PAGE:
He said he and those like him can spread that message without violence — a sort of rebranding of the Klan. The idea may sound absurd, but is it conceivable?
Ashley Fantz, Can this KKK leader rebrand?, CNN
An analysis of the KKK from an organizational perspective, in light of the recent shooting in Kansas:
Last Sunday, the world was confronted with another image of the Klan: 73-year-old Frazier Glenn Cross, a white supremacist and avowed anti-Semite, in the back of a police car, spitting, “Heil Hitler!”
When his alleged rampage at two Jewish institutions in suburban Kansas City, Kansas, was over, three people were shot dead — a teenage boy and his grandfather along with a woman who worked with visually impaired children.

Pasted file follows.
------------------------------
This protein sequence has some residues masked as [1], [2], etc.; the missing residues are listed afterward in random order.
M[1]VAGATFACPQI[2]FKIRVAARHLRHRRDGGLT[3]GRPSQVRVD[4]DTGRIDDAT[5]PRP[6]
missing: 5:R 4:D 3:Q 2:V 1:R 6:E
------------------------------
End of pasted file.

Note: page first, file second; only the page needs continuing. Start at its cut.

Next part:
The carnage was devastating to many. Imperial Wizard Frank Ancona was upset, too.
"What this guy just did set back everything I’ve been trying to do for years," said Ancona, who leads the Traditionalist American Knights of the Ku Klux Klan.
CNN tracked Ancona down on Twitter, where he has 840 followers, after he and other self-professed hate group leaders denounced the shootings in interviews withUSA Today and CNN affiliate WDAF in Kansas City, Missouri.
"I believe in racial separation but it doesn’t have to be violent," he told CNN. "People in the Klan are professional people, business people, working types. We are a legitimate organization."